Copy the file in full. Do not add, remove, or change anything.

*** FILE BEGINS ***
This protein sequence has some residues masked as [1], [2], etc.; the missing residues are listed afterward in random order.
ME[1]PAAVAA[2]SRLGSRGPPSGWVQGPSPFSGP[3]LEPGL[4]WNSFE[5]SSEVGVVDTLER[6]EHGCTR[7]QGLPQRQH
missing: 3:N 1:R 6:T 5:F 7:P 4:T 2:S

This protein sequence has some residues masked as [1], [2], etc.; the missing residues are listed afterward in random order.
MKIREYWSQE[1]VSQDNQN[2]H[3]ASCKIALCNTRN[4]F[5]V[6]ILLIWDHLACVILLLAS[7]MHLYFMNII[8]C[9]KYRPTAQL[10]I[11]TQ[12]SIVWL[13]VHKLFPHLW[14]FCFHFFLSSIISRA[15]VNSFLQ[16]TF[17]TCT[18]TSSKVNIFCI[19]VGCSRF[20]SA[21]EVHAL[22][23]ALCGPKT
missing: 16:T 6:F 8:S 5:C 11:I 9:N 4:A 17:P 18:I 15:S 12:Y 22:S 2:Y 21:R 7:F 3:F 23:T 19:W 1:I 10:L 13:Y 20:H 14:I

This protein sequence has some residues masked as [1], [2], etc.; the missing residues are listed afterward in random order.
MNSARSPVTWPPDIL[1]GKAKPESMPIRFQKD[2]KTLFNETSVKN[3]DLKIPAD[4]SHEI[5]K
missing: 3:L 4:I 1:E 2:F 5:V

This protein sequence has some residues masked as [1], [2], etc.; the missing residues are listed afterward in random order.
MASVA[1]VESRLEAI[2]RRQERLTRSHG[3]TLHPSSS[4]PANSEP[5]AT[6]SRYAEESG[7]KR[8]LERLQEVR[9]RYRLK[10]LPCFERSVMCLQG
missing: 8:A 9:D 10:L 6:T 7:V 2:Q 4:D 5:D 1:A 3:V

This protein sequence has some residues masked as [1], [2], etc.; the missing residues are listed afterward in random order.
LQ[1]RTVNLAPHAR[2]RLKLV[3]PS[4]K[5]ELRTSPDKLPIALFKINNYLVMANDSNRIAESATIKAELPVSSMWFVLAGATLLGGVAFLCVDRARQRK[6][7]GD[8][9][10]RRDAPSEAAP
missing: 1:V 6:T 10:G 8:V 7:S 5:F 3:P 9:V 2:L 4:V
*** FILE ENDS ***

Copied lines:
This protein sequence has some residues masked as [1], [2], etc.; the missing residues are listed afterward in random order.
ME[1]PAAVAA[2]SRLGSRGPPSGWVQGPSPFSGP[3]LEPGL[4]WNSFE[5]SSEVGVVDTLER[6]EHGCTR[7]QGLPQRQH
missing: 3:N 1:R 6:T 5:F 7:P 4:T 2:S

This protein sequence has some residues masked as [1], [2], etc.; the missing residues are listed afterward in random order.
MKIREYWSQE[1]VSQDNQN[2]H[3]ASCKIALCNTRN[4]F[5]V[6]ILLIWDHLACVILLLAS[7]MHLYFMNII[8]C[9]KYRPTAQL[10]I[11]TQ[12]SIVWL[13]VHKLFPHLW[14]FCFHFFLSSIISRA[15]VNSFLQ[16]TF[17]TCT[18]TSSKVNIFCI[19]VGCSRF[20]SA[21]EVHAL[22][23]ALCGPKT
missing: 16:T 6:F 8:S 5:C 11:I 9:N 4:A 17:P 18:I 15:S 12:Y 22:S 2:Y 21:R 7:F 3:F 23:T 19:W 1:I 10:L 13:Y 20:H 14:I

This protein sequence has some residues masked as [1], [2], etc.; the missing residues are listed afterward in random order.
MNSARSPVTWPPDIL[1]GKAKPESMPIRFQKD[2]KTLFNETSVKN[3]DLKIPAD[4]SHEI[5]K
missing: 3:L 4:I 1:E 2:F 5:V

This protein sequence has some residues masked as [1], [2], etc.; the missing residues are listed afterward in random order.
MASVA[1]VESRLEAI[2]RRQERLTRSHG[3]TLHPSSS[4]PANSEP[5]AT[6]SRYAEESG[7]KR[8]LERLQEVR[9]RYRLK[10]LPCFERSVMCLQG
missing: 8:A 9:D 10:L 6:T 7:V 2:Q 4:D 5:D 1:A 3:V

This protein sequence has some residues masked as [1], [2], etc.; the missing residues are listed afterward in random order.
LQ[1]RTVNLAPHAR[2]RLKLV[3]PS[4]K[5]ELRTSPDKLPIALFKINNYLVMANDSNRIAESATIKAELPVSSMWFVLAGATLLGGVAFLCVDRARQRK[6][7]GD[8][9][10]RRDAPSEAAP
missing: 1:V 6:T 10:G 8:V 7:S 5:F 3:P 9:V 2:L 4:V